Movie Review: “Wonder” (PG)

Movie Review: "Wonder"It’s hard to nitpick a movie as well-intentioned as “Wonder.” It may be a little sticky-sweet and eager to pull at the heartstrings, but thankfully, it isn’t as cloying or as preachy as something like “Pay it Forward.” Instead, it wears its heart on its sleeve and plays more like a mild child version of “Mask.”

In “Wonder,” young Auggie (Jacob Tremblay) prepares for his first day of school after having been homeschooled for quite some time. This transition would be difficult for any child, but it is doubly so for Auggie because he was born with a birth defect that affects his facial features. Despite his overwhelming fear of what other kids will think of his appearance, this youngster enters his new school with his head held high.

Movie Review: "Wonder" teaches kids the importance of compassion and acceptanceSadly, Auggie is bullied to a certain extent, but much to the delight of his loving parents (played by Julia Roberts and Owen Wilson), he makes a handful of friends, too. And throughout this journey, we the viewers discover that a few important individuals in Auggie’s life have their own hardships to deal with.

“Wonder” is based on the New York Times bestseller, and it was directed by “The Perks of Being Wallflower” helmer Stephen Chbosky. It is a bit precious and tends to lean a little on the heavy-handed side at times, but it’s also pretty darn sincere. A lot of that sincerity comes through in a trio of emotionally rich performances by Wilson, Roberts, and young Tremblay who after leaving quite an impression in 2015’s “Room” continues to deliver the goods.

“Wonder” benefits from a warm roster of supporting players as well. Izabela Vidovic is compassionate and fittingly conflicted as Auggie’s older sister. She adores her brother and would do anything for him, but she sometimes doesn’t feel she gets the support she needs. Veteran Mandy Pantinkin (“The Princess Bride”) is also terrific, if a little underutilized, as as a stern but understanding school principal.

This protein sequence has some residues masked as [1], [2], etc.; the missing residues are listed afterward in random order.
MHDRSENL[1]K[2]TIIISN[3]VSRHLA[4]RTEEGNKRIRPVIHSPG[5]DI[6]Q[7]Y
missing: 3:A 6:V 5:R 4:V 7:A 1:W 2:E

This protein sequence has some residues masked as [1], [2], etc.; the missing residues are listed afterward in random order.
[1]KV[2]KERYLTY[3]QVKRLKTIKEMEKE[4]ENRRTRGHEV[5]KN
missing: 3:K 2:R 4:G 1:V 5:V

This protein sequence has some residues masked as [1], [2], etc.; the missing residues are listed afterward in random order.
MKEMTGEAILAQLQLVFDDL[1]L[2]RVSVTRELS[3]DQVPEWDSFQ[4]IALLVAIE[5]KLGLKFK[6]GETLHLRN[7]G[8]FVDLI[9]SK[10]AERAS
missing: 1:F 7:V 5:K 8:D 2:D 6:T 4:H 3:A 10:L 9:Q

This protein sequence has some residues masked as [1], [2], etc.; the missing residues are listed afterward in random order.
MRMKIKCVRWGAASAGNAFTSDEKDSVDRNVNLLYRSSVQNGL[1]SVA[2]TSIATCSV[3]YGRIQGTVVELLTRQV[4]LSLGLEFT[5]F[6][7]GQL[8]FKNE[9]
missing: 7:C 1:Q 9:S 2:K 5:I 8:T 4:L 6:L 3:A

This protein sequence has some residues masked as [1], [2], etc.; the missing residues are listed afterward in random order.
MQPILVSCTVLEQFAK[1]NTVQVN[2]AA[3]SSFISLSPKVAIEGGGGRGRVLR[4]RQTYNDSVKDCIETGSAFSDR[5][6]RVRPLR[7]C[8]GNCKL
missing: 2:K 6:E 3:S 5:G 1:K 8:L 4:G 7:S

“Wonder” offers up a much needed anti-bully sentiment in a world that desperately needs it. But Chbosky deals with this theme in an interesting way by showing that this is learned behavior and by daring to have one character man up and own a terrible mistake rather than denying it and getting away with it without any repercussions.

That said, “Wonder” doesn’t always come up aces. Despite its well-intentioned nature, there are moments that are a little eye-roll worthy, and the double-back plot structure — there are stretches here when the movie jumps back to a specific character and delves a little further into their story — feels more intrusive than necessary. Had “Wonder” been told as a straightforward narrative, it probably would have been more effective. Instead, the movie feels a little overstuffed and even resorts to an off-tangent plot development that is very reminiscent of “Marley and Me.” True, “Wonder” is essentially a story about life and overcoming obstacles, but it would have greatly benefited from a more honed-in story structure.

All of that said, “Wonder” is worthy of a viewing, and it’s definitely a film kids should see because it does teach an important life lesson about compassion and acceptance in a way that they’ll understand. Of course, it also helps that the pint-sized emotional powerhouse that serves as this film’s protagonist is also a big “Star Wars” fan, and what kid can’t relate to that?

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